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Here Comes Santa Claus

Here Comes Santa Claus

by Gene Autry, Bruce Whatley (Illustrator), Oakley Haldeman

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"Here Comes Santa Claus" was Gene Autry's first holiday recording and an immediate hit. Now artist Bruce Whatley has created a curious North Pole puppy who stows away on Santa's sleigh for an unforgettable Christmas Eve adventure.


"Here Comes Santa Claus" was Gene Autry's first holiday recording and an immediate hit. Now artist Bruce Whatley has created a curious North Pole puppy who stows away on Santa's sleigh for an unforgettable Christmas Eve adventure.

Editorial Reviews

Publishers Weekly
Whatley (Elvis Presley's The First Noel) gussies up the singing cowboy's bouncy classic. Complementing the familiar lyrics, the visual story tells of a boy whose note to Santa explains that he "already asked for a genuine cowboy hat" for Christmas but really wants a puppy. Fortunately, as jolly old Saint Nick heads "right down Santa Claus lane," it appears he has a stowaway who fits the bill. Interesting perspectives include an aerial view looking down on the reindeer-borne sleigh. Music and lyrics are included on the endpapers. Ages 3-up. (Oct.) Copyright 2002 Cahners Business Information.
School Library Journal
PreS-Gr 1-Written in 1947 when Autry heard children repeat the title phrase at a Christmas parade, this song is still popular today. Whatley makes it even more inviting with his realistic, full-color paintings that include an endearing visual subtext that dovetails with the lyrics. As readers follow a family through Christmas Eve, a puppy stows away on Santa's sleigh and ends up as a much-wished-for gift. This story-within-a-story adds another layer of meaning to the words. The score and all of the verses appear on the endpapers. Great for storytimes or for one-on-one sharing.-M. W. Copyright 2002 Cahners Business Information.
Kirkus Reviews
Autry and Haldeman�s old Christmas song becomes a Christmas Eve story in this interpretation illustrated with realistic paintings by Whatley (Lullaby Lullabook, not reviewed, etc.). The inviting cover heralds the title in a banner of shiny gold and shows Santa�s life-sized face along with a white puppy that plays a key role in the story. The puppy stows away in Santa�s sleigh in the opening spread, pops out to surprise Santa in mid-flight, and becomes a longed-for Christmas gift for a little boy named Matthew in the final pages. The illustrations follow Matthew, who looks about four or five, through his Christmas Eve, as Santa arrives, exchanges notes with him, leaves the puppy, and takes off again in his sleigh in a dramatic spread with the viewer observing from a bird�s-eye perspective. The words to the song are presented in short text blocks set off on oversized double-page spreads that are large enough to work well with a sing-along group and the music for the song is included on both endpapers. Though the song lyrics are primarily about Santa, they also include Christian references to prayer, following the light, and giving "thanks to the Lord above, �cause Santa Claus comes tonight." (Picture book. 2-5)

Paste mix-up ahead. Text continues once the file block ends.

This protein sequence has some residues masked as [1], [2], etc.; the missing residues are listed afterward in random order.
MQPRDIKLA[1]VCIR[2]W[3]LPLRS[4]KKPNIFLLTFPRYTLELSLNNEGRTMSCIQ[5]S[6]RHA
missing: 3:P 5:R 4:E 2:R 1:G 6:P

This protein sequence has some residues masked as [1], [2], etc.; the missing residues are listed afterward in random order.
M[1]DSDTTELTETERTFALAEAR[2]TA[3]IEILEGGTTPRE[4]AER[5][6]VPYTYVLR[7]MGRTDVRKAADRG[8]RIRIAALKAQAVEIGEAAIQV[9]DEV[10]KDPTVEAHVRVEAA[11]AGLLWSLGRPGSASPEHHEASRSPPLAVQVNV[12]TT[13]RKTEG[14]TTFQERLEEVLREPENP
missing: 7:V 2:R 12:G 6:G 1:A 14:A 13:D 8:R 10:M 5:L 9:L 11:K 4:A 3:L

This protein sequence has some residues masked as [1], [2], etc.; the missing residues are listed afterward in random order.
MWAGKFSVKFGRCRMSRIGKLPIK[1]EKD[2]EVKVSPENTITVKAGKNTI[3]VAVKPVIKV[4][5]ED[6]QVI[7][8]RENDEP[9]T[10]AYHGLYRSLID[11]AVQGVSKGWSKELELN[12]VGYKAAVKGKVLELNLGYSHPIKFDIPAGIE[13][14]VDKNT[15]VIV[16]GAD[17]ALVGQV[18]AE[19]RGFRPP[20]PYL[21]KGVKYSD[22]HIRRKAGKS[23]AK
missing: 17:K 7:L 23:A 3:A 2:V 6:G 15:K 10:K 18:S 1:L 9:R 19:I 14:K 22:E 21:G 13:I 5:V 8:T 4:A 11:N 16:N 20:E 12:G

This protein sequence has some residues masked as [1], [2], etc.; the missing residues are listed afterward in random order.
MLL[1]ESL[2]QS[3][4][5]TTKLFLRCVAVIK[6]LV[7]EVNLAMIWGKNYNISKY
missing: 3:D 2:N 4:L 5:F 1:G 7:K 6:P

Product Details

HarperCollins Publishers
Publication date:
Edition description:
Product dimensions:
11.00(w) x 10.00(h) x 0.12(d)
Age Range:
3 - 8 Years

Meet the Author

Gene Autry (1907-1998), the legendary singing cowboy of the 1930s, '40s, and '50s, won the hearts of Americans with his golden voice and rugged good looks. He became one of the most popular actors of his day, playing Everyman western heroes in scores of films as well as on radio and television shows.

Autry also wrote, or cowrote, over two hundred songs, including "Back in the Saddle Again," and recorded an impressive string of holiday classics, including "Rudolph the Red-Nosed Reindeer," "Here Comes Santa Claus," "Frosty the Snowman," and "Here Comes Peter Cottontail." High among his many awards and honors were induction into the Country Music Hall of Fame and the National Cowboy Hall of Fame, five stars on the Hollywood Walk of Fame, and a town in Oklahoma that was named after him. In later life, he was as successful a businessman and producer as he had been a performer and served as the driving force behind the creation of the Autry Museum of Western Heritage.

Bruce Whatley is one of Australia’s best-loved and most-respected author–illustrators. His most recent books include the enormously successful and award-winning Diary of a Wombat, written by Jackie French, and its companion volume, The Secret World of Wombats, also illustrated by Bruce. The best selling team have also collaborated on Pete the Sheep, and most recently, Josephine Wants to Dance. Two of Bruce’s previous books, The Ugliest Dog in the World and Tails from Grandad’s Attic, were named as Notable Books by the Children’s Book Council of Australia in 1993 and 1996 respectively. Looking for Crabs was shortlisted by the Children’s Book Council in 1993 and Detective Donut and the Wild Goose Chase was named an Honour Book by the Children’s Book Council in 1998. Bruce has illustrated forty books to date, including a number that he has co-written with Rosie Smith. Their latest collaboration was Little White Dogs Can’t Jump.

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